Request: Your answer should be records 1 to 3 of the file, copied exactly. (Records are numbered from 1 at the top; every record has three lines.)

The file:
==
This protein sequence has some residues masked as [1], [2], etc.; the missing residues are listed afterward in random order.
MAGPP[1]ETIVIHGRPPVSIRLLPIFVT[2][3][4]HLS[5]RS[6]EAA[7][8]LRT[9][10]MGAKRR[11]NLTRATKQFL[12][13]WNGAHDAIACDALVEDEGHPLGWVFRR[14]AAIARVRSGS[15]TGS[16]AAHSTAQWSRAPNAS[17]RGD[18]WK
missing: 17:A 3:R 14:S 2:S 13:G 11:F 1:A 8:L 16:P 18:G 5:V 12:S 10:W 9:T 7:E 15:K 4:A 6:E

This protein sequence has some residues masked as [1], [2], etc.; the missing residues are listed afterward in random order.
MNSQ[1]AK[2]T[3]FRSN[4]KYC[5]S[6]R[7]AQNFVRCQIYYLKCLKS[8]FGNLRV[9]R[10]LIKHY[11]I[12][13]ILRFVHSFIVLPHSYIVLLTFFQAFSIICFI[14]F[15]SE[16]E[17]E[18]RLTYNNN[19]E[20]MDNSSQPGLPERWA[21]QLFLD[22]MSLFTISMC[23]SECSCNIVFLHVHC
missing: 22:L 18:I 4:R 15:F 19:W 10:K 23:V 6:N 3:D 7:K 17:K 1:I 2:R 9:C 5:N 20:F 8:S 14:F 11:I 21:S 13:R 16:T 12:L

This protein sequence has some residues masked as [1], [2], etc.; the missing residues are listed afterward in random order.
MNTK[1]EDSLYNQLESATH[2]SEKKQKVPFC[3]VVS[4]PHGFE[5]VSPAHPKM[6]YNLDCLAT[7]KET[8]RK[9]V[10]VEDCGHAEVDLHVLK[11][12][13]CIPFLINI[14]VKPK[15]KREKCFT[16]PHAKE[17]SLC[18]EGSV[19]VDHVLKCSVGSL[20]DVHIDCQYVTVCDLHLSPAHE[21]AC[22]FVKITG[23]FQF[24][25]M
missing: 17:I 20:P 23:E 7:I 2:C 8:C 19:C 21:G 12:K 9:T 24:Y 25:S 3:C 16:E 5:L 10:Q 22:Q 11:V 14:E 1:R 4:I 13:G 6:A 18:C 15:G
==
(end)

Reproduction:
This protein sequence has some residues masked as [1], [2], etc.; the missing residues are listed afterward in random order.
MAGPP[1]ETIVIHGRPPVSIRLLPIFVT[2][3][4]HLS[5]RS[6]EAA[7][8]LRT[9][10]MGAKRR[11]NLTRATKQFL[12][13]WNGAHDAIACDALVEDEGHPLGWVFRR[14]AAIARVRSGS[15]TGS[16]AAHSTAQWSRAPNAS[17]RGD[18]WK
missing: 17:A 3:R 14:S 2:S 13:G 11:F 1:A 8:L 16:P 18:G 5:V 12:S 10:W 9:T 7:E 15:K 4:A 6:E

This protein sequence has some residues masked as [1], [2], etc.; the missing residues are listed afterward in random order.
MNSQ[1]AK[2]T[3]FRSN[4]KYC[5]S[6]R[7]AQNFVRCQIYYLKCLKS[8]FGNLRV[9]R[10]LIKHY[11]I[12][13]ILRFVHSFIVLPHSYIVLLTFFQAFSIICFI[14]F[15]SE[16]E[17]E[18]RLTYNNN[19]E[20]MDNSSQPGLPERWA[21]QLFLD[22]MSLFTISMC[23]SECSCNIVFLHVHC
missing: 22:L 18:I 4:R 15:F 19:W 10:K 23:V 6:N 3:D 7:K 17:K 1:I 2:R 9:C 5:N 20:F 8:S 14:F 11:I 21:S 13:R 16:T 12:L

This protein sequence has some residues masked as [1], [2], etc.; the missing residues are listed afterward in random order.
MNTK[1]EDSLYNQLESATH[2]SEKKQKVPFC[3]VVS[4]PHGFE[5]VSPAHPKM[6]YNLDCLAT[7]KET[8]RK[9]V[10]VEDCGHAEVDLHVLK[11][12][13]CIPFLINI[14]VKPK[15]KREKCFT[16]PHAKE[17]SLC[18]EGSV[19]VDHVLKCSVGSL[20]DVHIDCQYVTVCDLHLSPAHE[21]AC[22]FVKITG[23]FQF[24][25]M
missing: 17:I 20:P 23:E 7:I 2:C 8:C 19:C 21:G 12:K 9:T 24:Y 25:S 3:C 16:E 5:L 10:Q 22:Q 11:V 14:E 1:R 4:I 13:G 6:A 18:C 15:G